Schenectady police report progress in several unsolved murders

Schenectady police report progress in several unsolved murders

SCHENECTADY — On the heels of the summer arrest of the suspected shooter in a 3½-year-old homicide, a police commander is confident that taking full advantage of advances in technology and forensics will help detectives to solve other such cases before they go cold.

“Fortunately for us, there were a lot of methods that we salvaged from state police, federal agencies, and just technology that just wasn’t available at the time these cases came to light. ‘an initial investigation,’ said Schenectady Lt. Paul Antonovich, chief detective officer for the day shift, in a recent interview.

He said working side-by-side with the state police major crimes unit and the state intelligence center has been a big help in “showing us some ways to use data to brush a picture we weren’t necessarily aware of before”.

The Detective Division is handling homicides and said it was making good progress on at least three more homicides that could soon lead to arrests, Antonovich added.

Here is a partial list of some of the unsolved homicides in the city of Schenectady

November 30, 2007: Denise Hart

September 22, 2012: Justin Coleman

June 15, 2013: Shawn Morgan

June 18, 2015: Marquise D. Solomon

May 19, 2020: Fred S. Gentry

Source: Schenectady Police Department analysts

He credited Sgt. Dean DeMartino for his strong leadership skills and noted how homicide cases at the hands of his group of about half a dozen young but seasoned and driven detectives, most of whom are familiar with the latest technology, led to the August 2019 arrest of the shooters Authorities had long believed they shot Roscoe Foster in February 2019.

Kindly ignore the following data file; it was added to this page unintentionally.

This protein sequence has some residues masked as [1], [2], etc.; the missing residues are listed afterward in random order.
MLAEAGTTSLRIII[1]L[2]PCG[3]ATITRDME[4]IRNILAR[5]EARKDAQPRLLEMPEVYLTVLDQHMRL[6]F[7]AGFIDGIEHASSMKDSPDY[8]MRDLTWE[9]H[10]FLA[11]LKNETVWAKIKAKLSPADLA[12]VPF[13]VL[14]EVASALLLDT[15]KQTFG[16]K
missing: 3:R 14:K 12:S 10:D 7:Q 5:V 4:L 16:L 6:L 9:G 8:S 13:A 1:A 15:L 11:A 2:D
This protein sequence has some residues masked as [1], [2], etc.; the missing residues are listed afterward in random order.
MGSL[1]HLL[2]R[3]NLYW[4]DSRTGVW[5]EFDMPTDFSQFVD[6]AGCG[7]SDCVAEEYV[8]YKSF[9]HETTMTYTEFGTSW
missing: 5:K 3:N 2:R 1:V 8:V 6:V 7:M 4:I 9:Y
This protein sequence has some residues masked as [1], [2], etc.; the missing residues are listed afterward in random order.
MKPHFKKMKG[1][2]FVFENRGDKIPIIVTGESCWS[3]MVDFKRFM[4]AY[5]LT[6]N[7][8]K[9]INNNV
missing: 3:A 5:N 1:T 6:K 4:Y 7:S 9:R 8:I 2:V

Electronic technology associated with social media posts, the lieutenant said, “played a significant role” in solidifying the case against Clifford Charles. Antonovich declined to go into details as the case is still pending and he does not want to disclose police investigative techniques.

Now 20 and behind bars, Charles is believed to have been among a group of men who allegedly lured Foster, under the false pretense of wanting to buy him marijuana, to a city street. Police say Charles shot Foster, 38, who later died in hospital.

The accused, who was in his mid-teens at the time of the shooting, pleaded not guilty to first degree murder, attempted robbery and conspiracy. First degree murder carries a maximum charge of life imprisonment without parole.

“Based on these new investigative techniques that we were able to use and the technology that we were able to leverage, we were able to bring what was kind of a circumstantial case much closer to what the prosecutor’s office believed solid and actionable,” Antonovitch added.

He said to begin with that they plan to employ a similar strategy on at least three homicide cases, the oldest dating back to 2013.

“The way I see it is what we’ve done for these cases that we’re working on now kind of opens up new avenues for us, now that we know how to use this technology…we’re going to be able to do it. streamline, and hopefully putting these techniques into practice right away will lead to investigations that materialize much faster and result in an arrest sooner than what we’ve been able to do in the past,” Antonovich said.